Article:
Reserve requirements as a financial stability instrument

BIS Working Papers  |  No 1182  | 
30 April 2024



Reserve requirements can be used as a macroprudential tool to manage credit and systemic risks. They can reduce the build-up of systemic risk and the frequency of financial distress episodes. However, during normal times, reserve requirements make loans more expensive, which reduces credit and could dampen economic activity.


We estimate the net benefits of using reserve requirements. We estimate a panel vector autoregressive (VAR) model to capture the effect of reserve requirements on credit and industrial production. We then compare the cost with the benefits, which we estimate as the marginal reduction in the probability of financial distress episodes when reserve requirements are tightened.


We find positive net benefits from using reserve requirements. That is, the fall in industrial production after a tightening in reserve requirements is compensated for by the gains from a lower probability of financial distress. We also find that reserve requirements have a stronger effect in emerging markets than in advanced economies – both in terms of costs and benefits. Finally, uniform reserve requirements have a stronger effect than reserve requirements by maturity or currency.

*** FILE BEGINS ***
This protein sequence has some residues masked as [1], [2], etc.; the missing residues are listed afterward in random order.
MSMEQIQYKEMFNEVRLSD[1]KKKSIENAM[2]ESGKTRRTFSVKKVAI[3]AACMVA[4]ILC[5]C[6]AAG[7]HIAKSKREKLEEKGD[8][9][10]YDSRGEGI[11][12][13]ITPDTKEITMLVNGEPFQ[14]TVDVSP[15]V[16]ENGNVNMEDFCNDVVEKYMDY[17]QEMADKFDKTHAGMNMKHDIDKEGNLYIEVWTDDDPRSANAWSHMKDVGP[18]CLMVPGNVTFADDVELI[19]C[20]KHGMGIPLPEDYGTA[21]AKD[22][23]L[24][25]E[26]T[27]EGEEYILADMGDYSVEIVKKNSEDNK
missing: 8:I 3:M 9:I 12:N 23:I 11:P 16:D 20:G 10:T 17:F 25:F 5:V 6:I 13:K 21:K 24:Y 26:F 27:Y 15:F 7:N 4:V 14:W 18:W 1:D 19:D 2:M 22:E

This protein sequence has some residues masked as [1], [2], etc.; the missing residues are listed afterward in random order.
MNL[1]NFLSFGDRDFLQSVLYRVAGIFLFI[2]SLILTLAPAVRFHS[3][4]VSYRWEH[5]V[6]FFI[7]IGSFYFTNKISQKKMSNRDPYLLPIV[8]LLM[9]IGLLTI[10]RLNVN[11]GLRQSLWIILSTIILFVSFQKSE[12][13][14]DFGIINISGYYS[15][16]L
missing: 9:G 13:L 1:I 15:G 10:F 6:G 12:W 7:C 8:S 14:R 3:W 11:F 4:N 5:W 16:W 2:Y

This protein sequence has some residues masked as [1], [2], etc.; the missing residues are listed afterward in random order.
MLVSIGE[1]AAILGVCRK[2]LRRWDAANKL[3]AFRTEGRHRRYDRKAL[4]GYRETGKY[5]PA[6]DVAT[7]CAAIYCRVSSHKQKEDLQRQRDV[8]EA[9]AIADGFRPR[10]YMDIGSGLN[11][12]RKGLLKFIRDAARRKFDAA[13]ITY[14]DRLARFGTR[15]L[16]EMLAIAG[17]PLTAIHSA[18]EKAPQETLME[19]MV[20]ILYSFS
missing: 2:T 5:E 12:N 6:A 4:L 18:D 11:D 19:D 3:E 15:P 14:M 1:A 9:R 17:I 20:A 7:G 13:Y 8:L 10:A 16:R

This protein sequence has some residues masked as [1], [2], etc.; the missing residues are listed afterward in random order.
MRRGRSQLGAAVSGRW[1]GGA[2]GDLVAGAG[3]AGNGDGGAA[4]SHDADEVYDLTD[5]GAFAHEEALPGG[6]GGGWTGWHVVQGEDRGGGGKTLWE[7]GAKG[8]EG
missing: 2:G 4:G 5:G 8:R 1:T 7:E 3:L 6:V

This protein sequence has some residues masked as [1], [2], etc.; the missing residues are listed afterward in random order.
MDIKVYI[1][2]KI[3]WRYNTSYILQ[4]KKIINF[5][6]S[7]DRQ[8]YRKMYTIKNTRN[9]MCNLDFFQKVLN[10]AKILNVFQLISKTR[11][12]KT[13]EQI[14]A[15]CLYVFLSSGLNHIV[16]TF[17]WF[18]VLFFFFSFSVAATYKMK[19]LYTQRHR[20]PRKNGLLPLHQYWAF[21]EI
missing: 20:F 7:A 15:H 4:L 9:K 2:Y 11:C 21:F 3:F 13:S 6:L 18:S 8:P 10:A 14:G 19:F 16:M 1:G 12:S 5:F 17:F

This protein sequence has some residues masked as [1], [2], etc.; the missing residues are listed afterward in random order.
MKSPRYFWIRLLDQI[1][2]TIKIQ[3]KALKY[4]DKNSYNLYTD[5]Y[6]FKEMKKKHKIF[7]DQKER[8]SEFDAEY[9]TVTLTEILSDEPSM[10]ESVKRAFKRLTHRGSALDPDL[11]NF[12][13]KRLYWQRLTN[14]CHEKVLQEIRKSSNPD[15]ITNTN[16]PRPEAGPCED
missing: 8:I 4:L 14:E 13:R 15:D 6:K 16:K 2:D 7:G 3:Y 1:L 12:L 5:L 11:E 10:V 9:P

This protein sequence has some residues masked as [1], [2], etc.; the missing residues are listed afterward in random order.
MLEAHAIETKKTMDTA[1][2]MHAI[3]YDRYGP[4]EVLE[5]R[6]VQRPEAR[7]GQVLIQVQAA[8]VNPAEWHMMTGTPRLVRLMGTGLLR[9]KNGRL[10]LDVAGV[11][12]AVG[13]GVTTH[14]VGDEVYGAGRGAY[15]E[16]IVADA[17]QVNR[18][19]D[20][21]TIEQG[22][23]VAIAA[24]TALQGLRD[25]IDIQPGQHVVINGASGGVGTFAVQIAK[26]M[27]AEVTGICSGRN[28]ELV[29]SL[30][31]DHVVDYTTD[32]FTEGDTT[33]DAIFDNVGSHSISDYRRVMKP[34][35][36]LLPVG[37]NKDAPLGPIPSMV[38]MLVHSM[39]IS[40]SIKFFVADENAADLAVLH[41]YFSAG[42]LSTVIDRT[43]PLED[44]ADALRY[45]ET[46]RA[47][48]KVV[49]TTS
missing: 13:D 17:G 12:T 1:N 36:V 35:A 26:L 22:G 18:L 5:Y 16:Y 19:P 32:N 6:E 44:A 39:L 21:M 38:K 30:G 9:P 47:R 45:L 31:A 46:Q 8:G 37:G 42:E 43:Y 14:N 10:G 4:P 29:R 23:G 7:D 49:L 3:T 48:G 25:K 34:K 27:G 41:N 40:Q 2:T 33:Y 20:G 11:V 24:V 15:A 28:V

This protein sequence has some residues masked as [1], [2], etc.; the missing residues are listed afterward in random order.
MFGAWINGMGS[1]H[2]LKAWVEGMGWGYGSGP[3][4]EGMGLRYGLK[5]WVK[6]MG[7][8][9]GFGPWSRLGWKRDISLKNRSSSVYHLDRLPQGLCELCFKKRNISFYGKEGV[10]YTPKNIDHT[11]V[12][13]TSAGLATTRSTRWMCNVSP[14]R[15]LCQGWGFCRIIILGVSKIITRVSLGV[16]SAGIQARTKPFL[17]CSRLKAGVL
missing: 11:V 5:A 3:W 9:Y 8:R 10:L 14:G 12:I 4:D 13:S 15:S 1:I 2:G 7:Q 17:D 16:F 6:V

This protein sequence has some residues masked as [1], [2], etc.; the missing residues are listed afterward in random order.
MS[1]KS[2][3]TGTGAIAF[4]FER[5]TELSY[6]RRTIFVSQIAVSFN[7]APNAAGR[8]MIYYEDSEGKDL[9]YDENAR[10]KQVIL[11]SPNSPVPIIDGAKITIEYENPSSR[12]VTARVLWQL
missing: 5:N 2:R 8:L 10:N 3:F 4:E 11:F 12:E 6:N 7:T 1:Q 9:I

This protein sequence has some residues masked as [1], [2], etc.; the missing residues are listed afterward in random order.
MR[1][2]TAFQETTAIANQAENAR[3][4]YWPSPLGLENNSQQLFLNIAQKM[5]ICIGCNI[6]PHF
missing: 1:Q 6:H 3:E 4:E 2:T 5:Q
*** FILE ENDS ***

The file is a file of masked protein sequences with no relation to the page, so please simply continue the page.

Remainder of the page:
We quantify the trade-offs of using reserve requirements (RR) as a financial stability tool. A tightening in RR reduces the amplitude of the credit cycle. This lowers the frequency and strength of financial stress episodes but at a cost of lower growth in credit and economic activity. We find that the gains from a lower probability and magnitude of financial stress episodes are greater than the costs from the initial reduction in economic activity. In addition, we find that RR have a stronger effect on emerging market economies than in advanced economies, both in terms of costs and benefits. Finally, we find that uniform RR have a stronger effect than RR that differenciate by maturity or currency.

JEL classification: E44, E58, F41, G01, G28

Keywords: reserve requirements, macroprudential policy, financial stress episodes, early-warning system, financial cycle